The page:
Technology has certainly changed the world. In our every day life we can see many changes in technology. Like say for live example yesterday I was searching for a digital camera. I found the latest one is 3MP (Mega pixel) and today I found that they came up with 4MP of digital camera in market. Unbelievable that fast is technology changing. Not only in digital camera, since last many years consumer electronic field have changed dramatically. Say for instance you can now watch movies on DVD (digital versatile disk), record TV shows on disk-based PVRs (personal video recorders), connect to the internet using cable modems, and get hundreds of channels of satellite-delivered TV on an 18" dish. Something you may not have heard about yet, but will soon, is digital television, or DTV.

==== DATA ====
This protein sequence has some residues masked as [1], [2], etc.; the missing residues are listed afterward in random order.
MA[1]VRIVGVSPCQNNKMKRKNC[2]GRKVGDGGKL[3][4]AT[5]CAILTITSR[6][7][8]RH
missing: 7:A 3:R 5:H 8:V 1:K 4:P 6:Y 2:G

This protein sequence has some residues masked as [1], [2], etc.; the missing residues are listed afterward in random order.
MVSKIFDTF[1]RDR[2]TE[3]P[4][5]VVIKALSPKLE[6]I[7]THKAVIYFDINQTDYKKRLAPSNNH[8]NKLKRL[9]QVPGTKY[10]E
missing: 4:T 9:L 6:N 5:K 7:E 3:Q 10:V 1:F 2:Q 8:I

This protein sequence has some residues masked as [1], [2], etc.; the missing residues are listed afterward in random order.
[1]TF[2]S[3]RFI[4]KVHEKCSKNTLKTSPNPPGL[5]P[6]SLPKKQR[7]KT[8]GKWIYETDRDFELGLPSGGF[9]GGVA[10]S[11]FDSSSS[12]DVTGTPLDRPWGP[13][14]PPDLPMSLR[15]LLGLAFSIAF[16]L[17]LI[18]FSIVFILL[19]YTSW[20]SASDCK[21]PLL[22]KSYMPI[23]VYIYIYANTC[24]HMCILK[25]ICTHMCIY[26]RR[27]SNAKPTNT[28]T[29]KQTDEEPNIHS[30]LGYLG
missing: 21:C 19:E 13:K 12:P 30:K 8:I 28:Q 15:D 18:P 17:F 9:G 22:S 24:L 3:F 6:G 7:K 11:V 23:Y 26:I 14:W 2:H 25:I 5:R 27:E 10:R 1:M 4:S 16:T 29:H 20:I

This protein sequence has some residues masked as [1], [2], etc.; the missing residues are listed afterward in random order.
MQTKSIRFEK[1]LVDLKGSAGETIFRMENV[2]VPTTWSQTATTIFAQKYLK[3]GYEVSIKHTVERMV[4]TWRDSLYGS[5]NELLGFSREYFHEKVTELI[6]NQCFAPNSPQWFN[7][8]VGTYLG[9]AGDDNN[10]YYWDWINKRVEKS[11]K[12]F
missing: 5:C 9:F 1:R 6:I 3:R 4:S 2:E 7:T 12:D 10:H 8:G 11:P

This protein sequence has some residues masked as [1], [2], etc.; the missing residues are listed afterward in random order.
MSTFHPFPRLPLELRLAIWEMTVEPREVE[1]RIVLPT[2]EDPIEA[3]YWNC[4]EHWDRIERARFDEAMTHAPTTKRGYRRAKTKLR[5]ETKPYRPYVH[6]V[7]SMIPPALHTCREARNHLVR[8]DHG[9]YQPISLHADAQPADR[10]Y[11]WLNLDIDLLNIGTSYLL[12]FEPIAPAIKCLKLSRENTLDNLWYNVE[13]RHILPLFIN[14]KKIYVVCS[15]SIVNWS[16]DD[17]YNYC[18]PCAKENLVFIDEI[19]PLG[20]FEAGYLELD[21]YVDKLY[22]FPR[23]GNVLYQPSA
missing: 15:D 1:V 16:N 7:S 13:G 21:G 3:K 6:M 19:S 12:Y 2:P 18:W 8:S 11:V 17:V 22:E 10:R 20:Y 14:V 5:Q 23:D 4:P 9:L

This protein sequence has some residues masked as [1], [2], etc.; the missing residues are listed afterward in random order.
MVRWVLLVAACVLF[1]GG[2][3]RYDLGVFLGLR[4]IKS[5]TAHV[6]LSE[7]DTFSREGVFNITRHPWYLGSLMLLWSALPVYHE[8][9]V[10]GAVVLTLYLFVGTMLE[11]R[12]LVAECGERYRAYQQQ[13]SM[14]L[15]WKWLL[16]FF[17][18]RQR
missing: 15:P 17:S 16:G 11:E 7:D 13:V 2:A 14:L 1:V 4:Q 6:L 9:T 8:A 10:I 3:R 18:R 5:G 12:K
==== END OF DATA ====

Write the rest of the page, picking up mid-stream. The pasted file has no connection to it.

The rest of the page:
Background of the technology:
DTV has been in development for more than a decade. The FCC began its first inquiry into advanced television (ATV) services in 1987 at the request of 58 broadcast organizations, which jointly petitioned the Commission to explore the possible impact of ATV technologies on existing broadcast service.
Later that year, the FCC established the Advisory Committee on Advanced Television Service (ACATS) to provide recommendations about ATV technical and economic issues. As discussion continued, all-digital ATV systems were developed, and ATV became DTV. In 1988, broadcasters and manufacturers funded the Advanced Television Test Center (ATTC) as a private, nonprofit organization to test new DTV technologies. Also that year, a group of cable television system operators established Cable Television Laboratories, Inc. (CableLabs) to work with the ATTC on the cable portions of DTV standards tests.
"In late 1996 the Federal Communications Commission (FCC) recommended a new digital television (DTV) system, proposed by the Advanced Television Systems Committee (ATSC), and Congress decided that by 2006,